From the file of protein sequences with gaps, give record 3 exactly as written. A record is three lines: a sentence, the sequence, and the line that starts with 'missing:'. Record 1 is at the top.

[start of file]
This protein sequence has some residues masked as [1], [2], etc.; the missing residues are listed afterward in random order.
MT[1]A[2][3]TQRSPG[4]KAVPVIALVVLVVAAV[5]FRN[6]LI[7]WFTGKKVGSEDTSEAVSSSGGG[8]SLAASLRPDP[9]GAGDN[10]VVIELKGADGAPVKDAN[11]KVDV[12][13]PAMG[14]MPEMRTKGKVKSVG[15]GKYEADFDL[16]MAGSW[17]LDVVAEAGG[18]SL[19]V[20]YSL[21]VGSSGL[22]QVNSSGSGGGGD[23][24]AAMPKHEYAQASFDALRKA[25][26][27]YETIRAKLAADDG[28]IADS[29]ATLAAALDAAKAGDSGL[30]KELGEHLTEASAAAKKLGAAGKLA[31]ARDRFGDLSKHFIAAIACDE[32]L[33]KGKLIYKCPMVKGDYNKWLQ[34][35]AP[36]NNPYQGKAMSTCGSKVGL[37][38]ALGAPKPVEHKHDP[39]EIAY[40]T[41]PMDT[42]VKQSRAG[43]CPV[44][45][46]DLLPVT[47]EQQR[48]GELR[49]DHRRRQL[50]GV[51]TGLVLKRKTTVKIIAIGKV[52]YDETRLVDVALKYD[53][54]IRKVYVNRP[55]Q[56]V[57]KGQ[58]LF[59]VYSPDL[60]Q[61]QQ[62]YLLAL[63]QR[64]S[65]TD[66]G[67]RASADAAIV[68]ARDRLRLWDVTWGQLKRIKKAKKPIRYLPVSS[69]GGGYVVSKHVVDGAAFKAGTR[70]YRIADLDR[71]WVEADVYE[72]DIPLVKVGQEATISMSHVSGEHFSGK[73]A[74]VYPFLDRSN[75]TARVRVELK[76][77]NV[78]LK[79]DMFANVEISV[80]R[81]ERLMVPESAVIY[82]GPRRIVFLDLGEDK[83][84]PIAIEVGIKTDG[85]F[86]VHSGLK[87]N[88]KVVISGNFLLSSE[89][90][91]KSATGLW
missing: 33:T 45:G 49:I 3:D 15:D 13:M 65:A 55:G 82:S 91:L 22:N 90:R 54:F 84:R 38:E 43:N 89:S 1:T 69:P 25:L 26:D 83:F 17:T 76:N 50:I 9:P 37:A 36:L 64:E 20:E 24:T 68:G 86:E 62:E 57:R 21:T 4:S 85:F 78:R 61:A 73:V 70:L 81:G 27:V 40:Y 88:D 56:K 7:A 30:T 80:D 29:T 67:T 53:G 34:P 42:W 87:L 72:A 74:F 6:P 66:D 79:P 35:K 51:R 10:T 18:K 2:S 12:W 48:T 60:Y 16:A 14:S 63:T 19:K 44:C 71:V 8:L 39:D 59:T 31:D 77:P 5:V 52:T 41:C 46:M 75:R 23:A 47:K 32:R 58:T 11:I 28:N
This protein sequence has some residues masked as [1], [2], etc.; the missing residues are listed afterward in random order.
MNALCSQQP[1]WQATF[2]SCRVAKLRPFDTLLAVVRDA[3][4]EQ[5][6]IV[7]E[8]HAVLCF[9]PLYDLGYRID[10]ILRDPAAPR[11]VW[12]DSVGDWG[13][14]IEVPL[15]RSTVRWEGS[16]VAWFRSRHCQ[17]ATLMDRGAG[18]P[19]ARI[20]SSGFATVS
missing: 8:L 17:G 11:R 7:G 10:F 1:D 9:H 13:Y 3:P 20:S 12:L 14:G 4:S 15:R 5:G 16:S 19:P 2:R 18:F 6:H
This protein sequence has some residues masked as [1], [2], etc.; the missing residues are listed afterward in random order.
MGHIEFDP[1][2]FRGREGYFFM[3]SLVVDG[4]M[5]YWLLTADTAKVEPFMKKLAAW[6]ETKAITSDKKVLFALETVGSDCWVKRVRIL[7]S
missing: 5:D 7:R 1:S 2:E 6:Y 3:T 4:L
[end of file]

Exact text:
This protein sequence has some residues masked as [1], [2], etc.; the missing residues are listed afterward in random order.
MGHIEFDP[1][2]FRGREGYFFM[3]SLVVDG[4]M[5]YWLLTADTAKVEPFMKKLAAW[6]ETKAITSDKKVLFALETVGSDCWVKRVRIL[7]S
missing: 5:D 7:R 1:S 2:E 6:Y 3:T 4:L